Citing figures from the ministry of civil service and insurance, the Yemeni Development Champions – a group of economic experts – report that a little over half of the country’s 472,353 pre-war civil servants received wages from the government of Abed Rabbo Mansour Hadi in 2018. At the same time, salaries for the military and security services increased. The Hadi government now spends more on defence ministry employees than in 2014, despite high rates of defections (the military payroll was also likely heavily padded by so-called “ghost soldiers”). Official figures for the rival Huthi administration in Sanaa are unavailable, but an official based in Sanaa during the early years of the war said that the Huthis also prioritise payments to fighters. Meanwhile, some of the many Yemeni armed groups on the ground are paid directly by the Saudi-led coalition. The UAE alone pays the salaries of around 40,000-45,000 men in arms in Yemen.
The conflict has taken a sharp toll on subsistence and commercial farming – a huge if unsteady source of work in rural Yemen before the war. Shocks to the oil and gas industry, once another important engine of economic growth, have shrunk the foreign currency reserves the government used to help pay for food imports. The World Bank estimates that 35 per cent of businesses have closed since the war began, most of them citing insecurity and financial constraints. As a result of these economic hardships, household income has plummeted, often to zero, while the cost of living has shot up thanks to reduced trade and a weakened riyal.
The Hadi government hopes that it will be able to pay more wages in 2019 using revenues from oil and gas exports and savings made on fuel imports, thanks to a $60 million monthly fuel grant from Saudi Arabia. Several oilfields in the south have been producing since 2017, and the government is trying to connect other oilfields with export terminals along the south coast. The Hadi government has said it hopes to produce 110,000 barrels of oil a day in 2019 and export 75,000 barrels a day, netting about $1.7 billion in export earnings, a reasonable estimate. France’s Total may also restart a big gas export project in 2019, which would boost that income.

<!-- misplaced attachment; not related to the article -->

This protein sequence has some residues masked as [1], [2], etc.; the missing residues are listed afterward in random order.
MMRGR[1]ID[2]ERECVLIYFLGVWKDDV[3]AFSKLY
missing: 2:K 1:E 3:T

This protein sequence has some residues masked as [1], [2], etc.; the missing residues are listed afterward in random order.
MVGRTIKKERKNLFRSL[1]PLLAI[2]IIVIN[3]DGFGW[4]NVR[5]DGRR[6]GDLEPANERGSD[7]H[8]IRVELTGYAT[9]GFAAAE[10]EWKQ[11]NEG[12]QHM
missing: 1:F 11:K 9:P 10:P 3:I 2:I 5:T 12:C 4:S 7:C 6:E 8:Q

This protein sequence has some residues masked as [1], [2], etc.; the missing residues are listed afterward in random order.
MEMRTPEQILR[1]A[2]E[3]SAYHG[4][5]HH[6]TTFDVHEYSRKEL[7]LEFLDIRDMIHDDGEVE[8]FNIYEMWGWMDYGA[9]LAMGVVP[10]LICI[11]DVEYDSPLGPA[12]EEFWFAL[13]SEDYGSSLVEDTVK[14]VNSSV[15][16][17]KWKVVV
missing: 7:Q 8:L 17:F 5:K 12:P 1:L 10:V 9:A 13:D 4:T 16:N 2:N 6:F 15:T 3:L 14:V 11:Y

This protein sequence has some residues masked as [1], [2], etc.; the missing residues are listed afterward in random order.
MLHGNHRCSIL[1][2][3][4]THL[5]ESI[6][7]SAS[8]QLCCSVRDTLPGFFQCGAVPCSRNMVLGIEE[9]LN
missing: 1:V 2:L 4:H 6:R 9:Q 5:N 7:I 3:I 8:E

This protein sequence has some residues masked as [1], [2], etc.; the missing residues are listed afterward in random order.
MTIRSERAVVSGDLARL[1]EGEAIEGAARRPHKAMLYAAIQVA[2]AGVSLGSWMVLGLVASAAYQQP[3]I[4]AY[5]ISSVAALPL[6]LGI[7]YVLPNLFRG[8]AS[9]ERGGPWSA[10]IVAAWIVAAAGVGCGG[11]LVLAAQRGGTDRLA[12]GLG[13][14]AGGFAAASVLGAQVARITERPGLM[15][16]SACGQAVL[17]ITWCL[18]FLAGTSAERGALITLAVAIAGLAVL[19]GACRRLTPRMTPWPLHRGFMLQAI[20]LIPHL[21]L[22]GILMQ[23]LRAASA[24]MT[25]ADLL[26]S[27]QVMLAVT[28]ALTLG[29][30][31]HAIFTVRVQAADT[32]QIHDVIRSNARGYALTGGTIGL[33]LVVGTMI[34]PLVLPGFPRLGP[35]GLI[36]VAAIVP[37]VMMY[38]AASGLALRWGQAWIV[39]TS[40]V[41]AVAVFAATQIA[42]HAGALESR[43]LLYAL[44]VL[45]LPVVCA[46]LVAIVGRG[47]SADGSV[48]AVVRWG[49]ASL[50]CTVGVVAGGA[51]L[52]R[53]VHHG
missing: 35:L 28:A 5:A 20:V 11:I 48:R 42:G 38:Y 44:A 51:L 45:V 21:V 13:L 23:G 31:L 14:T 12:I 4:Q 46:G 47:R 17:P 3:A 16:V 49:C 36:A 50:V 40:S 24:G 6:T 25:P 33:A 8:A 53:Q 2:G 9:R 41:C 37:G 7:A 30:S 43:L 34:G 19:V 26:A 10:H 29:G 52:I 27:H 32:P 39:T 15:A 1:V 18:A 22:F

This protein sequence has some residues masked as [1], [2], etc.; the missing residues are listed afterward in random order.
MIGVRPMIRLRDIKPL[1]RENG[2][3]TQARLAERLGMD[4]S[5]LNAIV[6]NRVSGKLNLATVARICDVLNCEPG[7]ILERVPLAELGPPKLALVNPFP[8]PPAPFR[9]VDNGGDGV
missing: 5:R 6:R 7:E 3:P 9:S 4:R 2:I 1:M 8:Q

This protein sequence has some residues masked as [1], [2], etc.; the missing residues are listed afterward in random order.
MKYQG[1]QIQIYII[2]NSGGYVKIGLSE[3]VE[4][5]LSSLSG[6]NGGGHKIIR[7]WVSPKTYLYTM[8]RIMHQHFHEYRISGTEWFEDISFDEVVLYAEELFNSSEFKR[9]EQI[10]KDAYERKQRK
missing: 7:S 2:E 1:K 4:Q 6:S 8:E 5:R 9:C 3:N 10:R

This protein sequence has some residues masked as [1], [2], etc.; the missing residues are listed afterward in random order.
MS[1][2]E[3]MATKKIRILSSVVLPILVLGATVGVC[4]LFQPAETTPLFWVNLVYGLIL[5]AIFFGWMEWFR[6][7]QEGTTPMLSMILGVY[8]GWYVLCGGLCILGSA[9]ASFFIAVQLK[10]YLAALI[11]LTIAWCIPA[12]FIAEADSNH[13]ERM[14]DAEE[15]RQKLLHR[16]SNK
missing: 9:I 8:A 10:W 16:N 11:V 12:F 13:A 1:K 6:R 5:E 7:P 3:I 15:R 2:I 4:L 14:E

In a new state budget, the government forecasts that it will spend 3.1 trillion riyals ($5.6 billion) in revenues in 2019, set against estimated earnings of 2.1 trillion riyals ($3.9 billion), already indicating a deficit of more than $1.7 billion. How the state will finance this budget gap is unclear, given little domestic or international appetite to extend credit to the Yemeni government. A government official acknowledged that both budgeted spending and revenues are “unrealistic”.
Even if oil income increases, the government is still likely to keep suffering from poor economic management, a troubling prospect considering that economic grievances played a central part in the 2011 uprising and 2014 Huthi takeover of Sanaa. The country already faced successive fiscal and currency crises before the war, caused in no small part by its overreliance on oil exports, huge fuel subsidies, a massive public sector wage bill and mounting dependence on imported basic goods such as food. Simply replicating these policies only means storing up the problems of yesterday for tomorrow.